By FPA member Cathie Restivo, CFP®
Last Updated: October 24, 2011
For those who are considering taking advantage of low interest rates, your Fair Isaac Corporation (FICO) score will determine whether you’ll be able to obtain a home loan and the interest rate you pay on a loan. FICO scores range from 350-850. Lenders today will give the best interest rates to those with 720 (preferably 750) or higher.
First, let’s look at the average negative point deductions for specific activities so that you can avoid them over the next year:
- Bankruptcy: -130 to -240 points
- Foreclosure: -85 to -160 points
- Debt Settlement: -45 to -125 points
- Late payments: -60 to -110 points
- Using too much of your available balance: -10 to -45 points.
Strategies to improve your scores over the next year are:
Use old cards: We were told for years to cut up or cancel old credit cards. Now, it’s better to periodically dust off those old credit cards sitting in a drawer and use them for small purchases. Pay off the balance within a month to avoid interest charges. The key is to show activity on the card, since 15 percent of your score is based on your credit history.
Increase available credit: The old 50/50 rule we used in the past is long gone. Today, creditors want to see that you are using no more than 20 percent of your available credit; less than 10 percent is even better. Since 30 percent of your FICO score is based on the percentage you owe divided by the total amount available, keeping your spending under 20 percent is a great way to increase your credit score.
Pay on time: Sounds pretty obvious, but unfortunately many people think paying a day or two late is no big deal. Thirty-five percent of your FICO score is based on credit history, so paying on time is crucial. As noted above, making one late payment can reduce your score as much as 110 points!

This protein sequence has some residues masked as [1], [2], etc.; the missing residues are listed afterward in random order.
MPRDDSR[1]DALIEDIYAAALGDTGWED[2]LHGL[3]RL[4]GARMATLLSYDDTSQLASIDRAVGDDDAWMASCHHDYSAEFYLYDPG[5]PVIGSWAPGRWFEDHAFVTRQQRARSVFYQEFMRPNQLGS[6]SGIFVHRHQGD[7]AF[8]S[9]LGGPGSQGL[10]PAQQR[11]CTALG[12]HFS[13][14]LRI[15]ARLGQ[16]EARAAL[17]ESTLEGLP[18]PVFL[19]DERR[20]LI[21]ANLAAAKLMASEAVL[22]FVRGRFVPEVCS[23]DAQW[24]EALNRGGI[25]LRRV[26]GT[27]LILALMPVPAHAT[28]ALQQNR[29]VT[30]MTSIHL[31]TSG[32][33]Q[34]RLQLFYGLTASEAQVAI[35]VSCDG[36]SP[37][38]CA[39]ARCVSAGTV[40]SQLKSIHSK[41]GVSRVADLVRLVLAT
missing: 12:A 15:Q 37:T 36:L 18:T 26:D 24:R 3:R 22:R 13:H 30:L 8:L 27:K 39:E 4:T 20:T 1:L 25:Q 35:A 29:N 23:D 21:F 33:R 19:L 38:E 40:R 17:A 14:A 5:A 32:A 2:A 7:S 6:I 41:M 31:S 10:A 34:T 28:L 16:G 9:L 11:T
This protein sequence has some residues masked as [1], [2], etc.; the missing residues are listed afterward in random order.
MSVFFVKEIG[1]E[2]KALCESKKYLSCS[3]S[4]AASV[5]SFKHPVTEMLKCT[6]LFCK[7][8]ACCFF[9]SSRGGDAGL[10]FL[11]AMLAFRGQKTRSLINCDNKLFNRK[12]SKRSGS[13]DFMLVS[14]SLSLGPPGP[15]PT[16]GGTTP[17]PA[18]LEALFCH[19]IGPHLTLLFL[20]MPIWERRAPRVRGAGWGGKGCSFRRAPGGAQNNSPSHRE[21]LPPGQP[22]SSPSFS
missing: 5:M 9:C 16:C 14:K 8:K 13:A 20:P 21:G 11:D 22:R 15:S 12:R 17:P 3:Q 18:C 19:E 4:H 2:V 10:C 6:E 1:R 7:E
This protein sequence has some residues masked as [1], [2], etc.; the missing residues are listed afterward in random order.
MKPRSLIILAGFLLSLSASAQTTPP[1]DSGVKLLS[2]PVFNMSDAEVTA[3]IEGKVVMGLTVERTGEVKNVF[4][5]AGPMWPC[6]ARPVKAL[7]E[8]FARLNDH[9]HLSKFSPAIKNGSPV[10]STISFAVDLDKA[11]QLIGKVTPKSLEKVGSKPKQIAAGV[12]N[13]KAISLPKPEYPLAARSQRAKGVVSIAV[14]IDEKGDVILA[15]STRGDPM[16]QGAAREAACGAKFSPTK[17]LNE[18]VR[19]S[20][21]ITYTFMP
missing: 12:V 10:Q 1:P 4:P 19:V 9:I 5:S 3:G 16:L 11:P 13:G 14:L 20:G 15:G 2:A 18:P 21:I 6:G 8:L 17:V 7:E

Avoid co-signing for others: This will show up on your credit report and could negatively affect your score if the individual goes over 20 percent of the credit limit or fails to make a payment on time. Just one incident could reduce an “Excellent” rating down to a “Poor” rating, and increase the interest you pay on loans and insurance. Caution: While the new credit card rules require a co-signer for minors under 21 who apply for a credit card, many companies are not adhering to the new rules. Be sure to warn the young adults in your life of the hazards of applying for and misusing credit cards during their early years. A couple of mistakes may prevent them from finding a place to live, purchasing a car, buying insurance at a reasonable rate, or even obtaining a job.
Limit applications for loans or credit cards: Since 10 percent of your score is determined by the number of new applications, inquiries, or credit you apply for, if you don’t need additional credit this year, avoid signing up for new cards or giving approval to anyone to look at your credit score. Just sit tight and gradually watch your score increase.
FPA member Cathie Restivo, CFP®, is the Regional Client Relationship Director/Certified Instructor at LFE Institute, Inc.